Feb 2, 2010
DRC considers new laws for gemstone mining
Feb 2, 2010
CAPE TOWN (Reuters) - Democratic Republic of Congo was looking at special laws for its gemstones sector after taking steps to transform its mining industry, Minister of Mines Martin Labilo said on Tuesday 2 February.
The DRC, which boasts an abundance of mineral wealth, including gold, diamonds and platinum, undertook a controversial review of 61 mining contracts last year that led to 17 being cancelled, prompting concern from major mining firms that operate in the central African country.
Labilo said the new law to govern the mining of gemstones was meant to stimulate the sector.
"In regard to precious gemstones, there is specific legislation that is being set up in order... to mine them and we will have a lapidary (stone) industry, which will be similar to other countries in Africa, such as Madagascar," Labilo told a mining conference in Cape Town.
Besides tightening up its regulatory framework, the DRC aims to industrialise its mining sector to create jobs and add more value to exports as it struggles to rebuild its economy following two civil wars in the past 20 years.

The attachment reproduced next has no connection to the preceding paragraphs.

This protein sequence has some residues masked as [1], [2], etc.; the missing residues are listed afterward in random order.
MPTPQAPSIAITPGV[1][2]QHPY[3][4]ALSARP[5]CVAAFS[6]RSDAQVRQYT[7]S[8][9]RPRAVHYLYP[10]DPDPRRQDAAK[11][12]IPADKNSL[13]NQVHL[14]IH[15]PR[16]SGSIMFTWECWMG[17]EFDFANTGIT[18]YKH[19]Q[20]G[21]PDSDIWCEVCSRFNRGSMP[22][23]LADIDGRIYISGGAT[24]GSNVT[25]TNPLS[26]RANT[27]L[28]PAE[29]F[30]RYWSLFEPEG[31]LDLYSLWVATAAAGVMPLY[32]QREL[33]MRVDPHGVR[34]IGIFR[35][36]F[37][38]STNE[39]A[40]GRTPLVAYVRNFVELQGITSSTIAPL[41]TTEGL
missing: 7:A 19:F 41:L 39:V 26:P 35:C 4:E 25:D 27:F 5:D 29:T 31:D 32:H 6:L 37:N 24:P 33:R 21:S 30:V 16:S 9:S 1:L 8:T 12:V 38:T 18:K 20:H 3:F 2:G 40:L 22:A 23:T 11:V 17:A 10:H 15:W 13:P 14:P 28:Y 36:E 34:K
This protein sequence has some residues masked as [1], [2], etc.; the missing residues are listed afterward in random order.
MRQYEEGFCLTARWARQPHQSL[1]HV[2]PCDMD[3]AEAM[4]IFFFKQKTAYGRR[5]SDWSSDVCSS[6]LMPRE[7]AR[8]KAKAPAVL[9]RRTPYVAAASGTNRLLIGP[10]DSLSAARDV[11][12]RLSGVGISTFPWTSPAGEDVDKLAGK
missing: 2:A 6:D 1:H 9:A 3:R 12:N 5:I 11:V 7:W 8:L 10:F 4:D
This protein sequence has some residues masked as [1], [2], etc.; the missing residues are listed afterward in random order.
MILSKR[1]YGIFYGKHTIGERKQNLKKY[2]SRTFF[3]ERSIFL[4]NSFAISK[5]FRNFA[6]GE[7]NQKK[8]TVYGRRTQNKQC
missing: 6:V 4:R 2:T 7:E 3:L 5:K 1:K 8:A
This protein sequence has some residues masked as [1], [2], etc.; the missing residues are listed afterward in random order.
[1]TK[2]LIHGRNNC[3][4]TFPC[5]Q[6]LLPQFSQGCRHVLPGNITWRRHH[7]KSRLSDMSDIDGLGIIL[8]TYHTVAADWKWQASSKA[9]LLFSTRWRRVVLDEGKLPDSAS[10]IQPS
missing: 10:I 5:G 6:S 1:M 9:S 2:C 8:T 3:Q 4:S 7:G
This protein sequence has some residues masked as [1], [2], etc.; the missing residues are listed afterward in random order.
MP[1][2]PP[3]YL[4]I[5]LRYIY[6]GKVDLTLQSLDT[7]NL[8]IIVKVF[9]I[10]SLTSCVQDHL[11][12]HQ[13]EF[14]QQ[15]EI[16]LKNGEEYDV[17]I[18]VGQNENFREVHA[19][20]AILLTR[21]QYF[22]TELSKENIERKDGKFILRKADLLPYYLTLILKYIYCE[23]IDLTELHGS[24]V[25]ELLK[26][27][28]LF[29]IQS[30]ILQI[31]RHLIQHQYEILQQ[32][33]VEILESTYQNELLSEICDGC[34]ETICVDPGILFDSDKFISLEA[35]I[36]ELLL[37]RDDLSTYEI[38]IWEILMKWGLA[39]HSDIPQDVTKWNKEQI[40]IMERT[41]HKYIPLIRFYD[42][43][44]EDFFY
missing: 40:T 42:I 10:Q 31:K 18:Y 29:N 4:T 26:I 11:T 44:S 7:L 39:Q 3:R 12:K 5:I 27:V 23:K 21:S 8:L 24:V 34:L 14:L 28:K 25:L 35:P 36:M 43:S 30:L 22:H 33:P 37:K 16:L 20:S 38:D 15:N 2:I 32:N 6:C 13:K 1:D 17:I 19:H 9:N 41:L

But critics argued its zeal to tranform the mining sector was alienating foreign mining companies, with at least one, Toronto-listed First Quantum Minerals, approaching the courts to try and recover some of its investment.
Under the mining review, Congo cancelled a $500 million copper and cobalt project in which First Quantum was the majority shareholder. Congo accused Canada in November on holding up a rescheduling of its foreign debt as part of the spat.
However, Labilo sought on Tuesday 2 February to win over nervous investors, claiming the country's legislative thrust had led to more business security.
"My country has already started to improve its legal framework and business framework, which will give more security to investors and those who operate by being mindful of the laws in the country," he said.
Labilo said DRC's mineral reserves include 75 million tonnes of copper, 4.5 million tonnes of cobalt, 1.0 billion tonnes of iron ore, 7 million tonnes of zinc, 7 million tonnes of manganese, 600 tonnes of gold and 240 million carats of diamonds.
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